Ford announced on Wednesday at the 2012 Consumer Electronics Show that it is bringing iHeartRadio to its vehicle lineup, allowing drivers to access the popular radio service via voice commands.
Ford will be the first auto company to offer cars access to iHeartRadio, featuring more than 800 of the top broadcast and digital-only stations in the U.S.
By using Ford SYNC AppLink – which gives drivers hands-free voice control capability of smartphone apps – users will be able to listen to various radio stations by accessing steering wheel-mounted controls or SYNC’s voice commands. The driver can create a custom station, stop and start a song playing on a local iHeartRadio station and find traffic reports based on location via the phone’s GPS system.
For example, drivers can say “genre,” “city” or “personality” to search by type of GPS, location of station or host. The app also connects with Facebook Timeline, which allows users to share music with friends.
More drivers are now streaming radio from their mobile phones. According to a 2011 study from Arbitron & Edison, the number of drivers using their cell phones to listen to Internet radio in their vehicles has increased 5% in the past year, while time spent listening to online radio has jumped 49% in three years.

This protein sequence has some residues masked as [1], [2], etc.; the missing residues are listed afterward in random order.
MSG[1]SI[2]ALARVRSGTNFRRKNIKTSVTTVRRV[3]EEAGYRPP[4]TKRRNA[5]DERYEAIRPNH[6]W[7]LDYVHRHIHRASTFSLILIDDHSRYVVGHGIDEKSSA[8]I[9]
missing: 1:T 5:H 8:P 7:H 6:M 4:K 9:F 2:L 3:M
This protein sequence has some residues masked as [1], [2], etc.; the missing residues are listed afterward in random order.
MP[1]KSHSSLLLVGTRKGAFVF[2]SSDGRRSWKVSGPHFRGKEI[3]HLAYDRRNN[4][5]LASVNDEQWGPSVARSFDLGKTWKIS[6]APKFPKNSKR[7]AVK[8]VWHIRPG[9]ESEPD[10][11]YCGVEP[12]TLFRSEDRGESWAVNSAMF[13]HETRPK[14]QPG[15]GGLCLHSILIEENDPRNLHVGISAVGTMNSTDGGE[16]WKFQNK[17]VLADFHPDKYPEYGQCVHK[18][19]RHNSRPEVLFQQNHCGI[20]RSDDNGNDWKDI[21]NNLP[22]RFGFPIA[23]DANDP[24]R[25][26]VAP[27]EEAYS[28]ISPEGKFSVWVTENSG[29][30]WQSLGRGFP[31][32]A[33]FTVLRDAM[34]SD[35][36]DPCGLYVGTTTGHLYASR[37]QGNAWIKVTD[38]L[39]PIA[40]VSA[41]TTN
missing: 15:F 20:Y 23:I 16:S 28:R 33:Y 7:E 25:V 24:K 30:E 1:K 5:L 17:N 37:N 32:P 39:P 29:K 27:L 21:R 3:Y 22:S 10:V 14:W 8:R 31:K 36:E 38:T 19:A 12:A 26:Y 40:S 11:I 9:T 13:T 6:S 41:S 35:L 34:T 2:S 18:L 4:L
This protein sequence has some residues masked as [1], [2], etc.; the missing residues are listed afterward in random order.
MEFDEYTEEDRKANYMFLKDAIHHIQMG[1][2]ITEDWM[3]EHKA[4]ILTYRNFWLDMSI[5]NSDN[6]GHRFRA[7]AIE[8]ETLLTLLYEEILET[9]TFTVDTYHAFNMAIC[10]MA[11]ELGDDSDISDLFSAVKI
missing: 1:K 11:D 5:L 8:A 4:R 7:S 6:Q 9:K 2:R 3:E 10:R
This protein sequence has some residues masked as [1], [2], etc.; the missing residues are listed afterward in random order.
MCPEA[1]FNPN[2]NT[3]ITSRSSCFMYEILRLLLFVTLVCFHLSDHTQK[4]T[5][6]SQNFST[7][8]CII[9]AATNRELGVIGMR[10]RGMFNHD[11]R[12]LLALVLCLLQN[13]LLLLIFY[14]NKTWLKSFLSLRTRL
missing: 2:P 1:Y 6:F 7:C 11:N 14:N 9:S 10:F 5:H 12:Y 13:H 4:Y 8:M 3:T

iHeart Radio is one of several apps for SYNC AppLink that the auto maker launched at this year’s tech event, including a voice-controlled NPR app. SYNC AppLink is now available in 10 Ford vehicles for the 2012 model year. The iHeart Radio app with SYNC capabilities is already available for download from the iTunes App Store, BlackBerry App World and it’s coming soon to the Android Market.
Are you looking forward to voice-controlled apps in vehicles? Do you think hands-free voice commands will help make technology in cars safer? Let us know your thoughts in the comments.
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